KYB Legal Insights: Why You Should Have A Written Partnership Agreement
The bedrock of any partnership is trust, the absence of which leads to conflict and eventual dissolution. Trust is founded and preserved when partners have a clear understanding as to the principles, procedures and rules governing their roles when engaged in the affairs of the partnership.
For this reason, having a written partnership agreement although not mandatory, is highly recommended. In this article, we discuss four considerations which are important in a partnership and how having a written partnership agreement would help shore up each partners’ trust in the partnership.
1. Splitting the Pie
No matter how uncomfortable this conversation may be, i.e. how much percentage of profits is each partner entitled to, it is always better to have this conversation at the very outset before deciding to form the partnership and before embarking on the business. The agreed distribution as captured in the partnership agreement should ultimately reflect the commercial contributions (or anticipated contributions) of each partner:-
Equal: This method is where the profits and losses are divided equally among the partners, regardless of their contributions to the partnership.
Proportional: This method takes into account each partner's contributions to the partnership, whether it be in the form of capital, time, or expertise. The profits and losses are then divided in proportion to each partner's contribution.
Priority: This method devises a structure where specified partners receive a priority distribution of profits before the remaining profits are divided among the partners. This can be used to differentiate founding partners from other partners or compensate partners who have contributed more capital or have taken on more risk.
Variable: This method allows for different profit and loss allocations for different aspects of the partnership, such as different business lines or projects. This can be used to incentivize partners to focus on specific areas of the partnership.
2. Who Is the Captain of the (partner)Ship
A partnership agreement should lay down the ground rules for a decision-making process. This may either be by appointing a partner to have the sole authority to make decisions or by implementing a voting mechanism. Where there is a stalemate or a deadlock, the partnership agreement should also specify a process to resolve the issue. This could include, where a dispute has arisen, bringing in a mediator or an arbitrator. If there is no feasible way to resolve the dispute, the partnership agreement should further provide a process for dissolving the partnership.
3. Hellos and Goodbyes
There are always new people with new ideas who may be a good fit for the partnership. Likewise, existing partners can also lose interest in the business or have other reasons to no longer want to be involved in the partnership. A well drafted partnership agreement sets the framework for addressing how to deal with the rights and interest of existing partners, new partners as well as out-going partners.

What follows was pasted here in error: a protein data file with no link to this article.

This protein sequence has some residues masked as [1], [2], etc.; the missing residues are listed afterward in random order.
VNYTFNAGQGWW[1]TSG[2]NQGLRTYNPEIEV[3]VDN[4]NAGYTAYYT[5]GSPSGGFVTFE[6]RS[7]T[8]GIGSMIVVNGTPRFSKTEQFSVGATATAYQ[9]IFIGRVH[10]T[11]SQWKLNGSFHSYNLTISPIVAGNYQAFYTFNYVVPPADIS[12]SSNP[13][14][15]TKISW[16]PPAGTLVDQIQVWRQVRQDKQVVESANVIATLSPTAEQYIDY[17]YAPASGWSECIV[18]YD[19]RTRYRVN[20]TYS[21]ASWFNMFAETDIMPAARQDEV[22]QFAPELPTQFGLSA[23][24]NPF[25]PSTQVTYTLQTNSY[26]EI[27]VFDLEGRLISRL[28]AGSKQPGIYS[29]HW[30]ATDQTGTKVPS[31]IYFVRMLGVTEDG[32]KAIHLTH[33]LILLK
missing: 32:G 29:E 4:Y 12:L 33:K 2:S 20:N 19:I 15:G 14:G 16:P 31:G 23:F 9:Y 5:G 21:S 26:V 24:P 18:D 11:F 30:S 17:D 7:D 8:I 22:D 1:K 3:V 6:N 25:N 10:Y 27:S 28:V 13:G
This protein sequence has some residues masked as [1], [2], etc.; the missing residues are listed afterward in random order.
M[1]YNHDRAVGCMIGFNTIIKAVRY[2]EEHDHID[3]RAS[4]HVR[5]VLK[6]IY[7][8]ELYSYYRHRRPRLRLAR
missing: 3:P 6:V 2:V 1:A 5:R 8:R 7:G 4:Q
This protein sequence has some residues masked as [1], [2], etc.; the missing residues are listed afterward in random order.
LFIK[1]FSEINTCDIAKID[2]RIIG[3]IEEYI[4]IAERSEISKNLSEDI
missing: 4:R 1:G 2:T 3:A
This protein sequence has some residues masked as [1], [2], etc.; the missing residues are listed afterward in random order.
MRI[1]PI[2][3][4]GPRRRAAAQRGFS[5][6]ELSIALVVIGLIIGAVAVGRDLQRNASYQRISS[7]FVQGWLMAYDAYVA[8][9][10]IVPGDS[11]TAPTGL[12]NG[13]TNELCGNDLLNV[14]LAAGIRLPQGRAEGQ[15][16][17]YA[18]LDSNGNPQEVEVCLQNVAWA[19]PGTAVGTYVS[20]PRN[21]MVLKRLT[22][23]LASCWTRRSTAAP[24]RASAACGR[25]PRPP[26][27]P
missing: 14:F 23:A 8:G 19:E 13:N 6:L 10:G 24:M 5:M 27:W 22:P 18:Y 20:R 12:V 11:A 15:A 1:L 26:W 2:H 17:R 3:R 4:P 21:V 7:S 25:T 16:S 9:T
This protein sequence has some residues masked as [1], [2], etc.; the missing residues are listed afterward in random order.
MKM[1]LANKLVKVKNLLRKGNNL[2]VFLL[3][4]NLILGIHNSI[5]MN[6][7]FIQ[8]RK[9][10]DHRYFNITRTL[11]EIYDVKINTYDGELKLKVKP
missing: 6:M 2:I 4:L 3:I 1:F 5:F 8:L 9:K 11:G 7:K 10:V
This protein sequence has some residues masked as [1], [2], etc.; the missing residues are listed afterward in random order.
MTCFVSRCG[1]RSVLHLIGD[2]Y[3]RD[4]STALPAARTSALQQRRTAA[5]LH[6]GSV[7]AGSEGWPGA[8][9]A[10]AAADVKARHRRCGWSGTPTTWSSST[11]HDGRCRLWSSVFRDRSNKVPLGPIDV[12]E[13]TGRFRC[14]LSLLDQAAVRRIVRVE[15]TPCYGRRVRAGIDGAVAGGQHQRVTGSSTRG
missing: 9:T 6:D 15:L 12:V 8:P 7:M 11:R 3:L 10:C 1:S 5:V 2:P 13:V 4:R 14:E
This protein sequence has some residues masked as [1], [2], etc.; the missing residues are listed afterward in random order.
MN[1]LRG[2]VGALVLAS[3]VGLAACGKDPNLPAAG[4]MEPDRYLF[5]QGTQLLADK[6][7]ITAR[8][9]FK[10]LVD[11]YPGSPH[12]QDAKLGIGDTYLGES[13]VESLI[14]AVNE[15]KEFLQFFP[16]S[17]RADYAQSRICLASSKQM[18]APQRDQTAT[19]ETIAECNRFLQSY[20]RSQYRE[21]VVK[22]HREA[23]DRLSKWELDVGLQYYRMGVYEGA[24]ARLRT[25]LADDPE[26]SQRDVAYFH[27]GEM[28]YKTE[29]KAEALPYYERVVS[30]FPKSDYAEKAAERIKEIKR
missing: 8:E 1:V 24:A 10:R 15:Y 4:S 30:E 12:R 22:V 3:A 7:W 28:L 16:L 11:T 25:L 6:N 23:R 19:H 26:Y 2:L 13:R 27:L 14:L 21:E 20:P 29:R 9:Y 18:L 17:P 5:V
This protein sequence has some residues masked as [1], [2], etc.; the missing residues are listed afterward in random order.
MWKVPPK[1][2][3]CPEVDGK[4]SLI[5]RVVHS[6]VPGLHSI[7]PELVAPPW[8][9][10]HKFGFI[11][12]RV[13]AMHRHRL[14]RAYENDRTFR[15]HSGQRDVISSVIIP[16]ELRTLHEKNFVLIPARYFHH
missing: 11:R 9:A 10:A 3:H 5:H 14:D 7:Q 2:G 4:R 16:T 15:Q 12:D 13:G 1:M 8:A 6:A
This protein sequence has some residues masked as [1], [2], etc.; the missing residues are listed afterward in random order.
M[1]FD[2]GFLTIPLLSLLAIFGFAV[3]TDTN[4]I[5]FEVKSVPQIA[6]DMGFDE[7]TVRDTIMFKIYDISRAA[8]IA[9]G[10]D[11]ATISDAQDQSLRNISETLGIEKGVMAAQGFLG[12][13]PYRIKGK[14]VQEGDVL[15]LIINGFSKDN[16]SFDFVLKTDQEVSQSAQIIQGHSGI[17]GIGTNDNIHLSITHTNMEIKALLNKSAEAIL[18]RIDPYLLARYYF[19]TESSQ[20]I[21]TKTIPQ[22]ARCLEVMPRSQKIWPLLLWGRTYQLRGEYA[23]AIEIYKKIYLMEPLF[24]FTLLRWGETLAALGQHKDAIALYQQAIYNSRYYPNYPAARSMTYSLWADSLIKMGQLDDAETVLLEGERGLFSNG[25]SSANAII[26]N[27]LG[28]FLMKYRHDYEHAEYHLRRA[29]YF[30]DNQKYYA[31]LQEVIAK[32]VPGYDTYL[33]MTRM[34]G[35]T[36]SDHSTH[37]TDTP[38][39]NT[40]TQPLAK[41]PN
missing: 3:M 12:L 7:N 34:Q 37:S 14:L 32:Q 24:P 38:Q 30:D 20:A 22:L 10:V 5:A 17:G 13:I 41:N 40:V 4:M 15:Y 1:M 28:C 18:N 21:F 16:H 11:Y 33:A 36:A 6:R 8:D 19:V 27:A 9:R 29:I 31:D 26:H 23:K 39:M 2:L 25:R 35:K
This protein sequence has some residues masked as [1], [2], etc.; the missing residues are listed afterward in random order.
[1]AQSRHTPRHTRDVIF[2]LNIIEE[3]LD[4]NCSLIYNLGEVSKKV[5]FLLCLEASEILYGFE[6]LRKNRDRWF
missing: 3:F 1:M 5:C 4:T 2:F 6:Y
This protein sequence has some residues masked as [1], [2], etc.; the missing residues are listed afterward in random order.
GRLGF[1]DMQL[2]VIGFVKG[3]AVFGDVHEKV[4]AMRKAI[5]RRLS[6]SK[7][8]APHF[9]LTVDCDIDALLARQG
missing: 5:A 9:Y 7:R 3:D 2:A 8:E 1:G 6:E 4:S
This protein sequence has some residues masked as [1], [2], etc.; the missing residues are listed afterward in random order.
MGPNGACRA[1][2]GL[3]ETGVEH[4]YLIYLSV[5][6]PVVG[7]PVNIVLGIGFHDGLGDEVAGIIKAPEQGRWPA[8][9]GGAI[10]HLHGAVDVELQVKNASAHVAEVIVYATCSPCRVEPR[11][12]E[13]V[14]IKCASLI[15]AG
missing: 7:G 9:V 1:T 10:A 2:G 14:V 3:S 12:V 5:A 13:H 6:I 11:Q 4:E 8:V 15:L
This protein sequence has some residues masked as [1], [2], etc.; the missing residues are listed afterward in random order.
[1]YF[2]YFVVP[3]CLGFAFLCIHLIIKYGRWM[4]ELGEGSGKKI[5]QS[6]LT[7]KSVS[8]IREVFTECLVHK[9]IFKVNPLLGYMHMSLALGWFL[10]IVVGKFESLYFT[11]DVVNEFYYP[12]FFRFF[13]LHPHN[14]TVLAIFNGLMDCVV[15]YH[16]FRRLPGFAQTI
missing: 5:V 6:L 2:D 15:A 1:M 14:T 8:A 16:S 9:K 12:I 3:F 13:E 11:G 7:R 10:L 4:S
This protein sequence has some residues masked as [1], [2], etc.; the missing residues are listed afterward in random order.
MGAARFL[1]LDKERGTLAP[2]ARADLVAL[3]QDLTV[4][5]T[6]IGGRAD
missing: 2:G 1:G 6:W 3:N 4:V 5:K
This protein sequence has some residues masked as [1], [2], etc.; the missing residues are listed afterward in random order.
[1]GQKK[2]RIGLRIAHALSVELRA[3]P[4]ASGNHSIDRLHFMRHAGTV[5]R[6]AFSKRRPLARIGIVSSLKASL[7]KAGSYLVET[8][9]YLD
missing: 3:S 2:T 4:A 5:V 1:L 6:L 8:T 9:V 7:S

This may be a provision that addresses the purchase of a partner’s equity in the business should a partner depart from the business, or a provision for the appointment of a substitute partner in the event of an unfortunate demise of a partner. The latter being an especially important issue for a partnership given that the Partnership Act 1961 prescribes that every partnership is dissolved by the death of any partner in the event there is no contrary agreement between the partners.
4. We Were Never In A Relationship
When partners fight and trust evaporates, it is expected that wherever convenient to do so, one party would say that the parties were never in a partnership! In the absence of a written partnership agreement, the partner insisting that there was a partnership relationship has the burden of proving that the existence of the partnership by adducing credible evidence, testimonies of witnesses and/or available supporting documents such as evidence of payment/receipt of profits. All of this can be avoided if a written partnership agreement was drawn up and signed from the get-go.
In conclusion, having a written partnership agreement is essential for any business as it establishes the framework and basis in which the partnership is formed. Partners can operate with greater confidence and clarity, knowing that the terms they agreed with are enshrined in writing. The partnership agreement essentially facilitates a smoother decision-making process, reduce misunderstandings, and foster a stronger working relationship between partners.
We regularly advise on both the drafting of a partnership agreement and disputes arising between partners (whether or not a partnership agreement exist). Please feel free to reach out to our Alden Yeoh at email@example.com and Benjamin Chia at firstname.lastname@example.org in the event of any queries relating to this article.
This article is contributed by Alden Yeoh of the Corporate & Commercial practice group and Benjamin Chia of the Projects & Real Estate practice group.
For more information, please visit www.kyblegal.com or please feel free to contact Alden Yeoh at email@example.com and/or Benjamin Chia at firstname.lastname@example.org.
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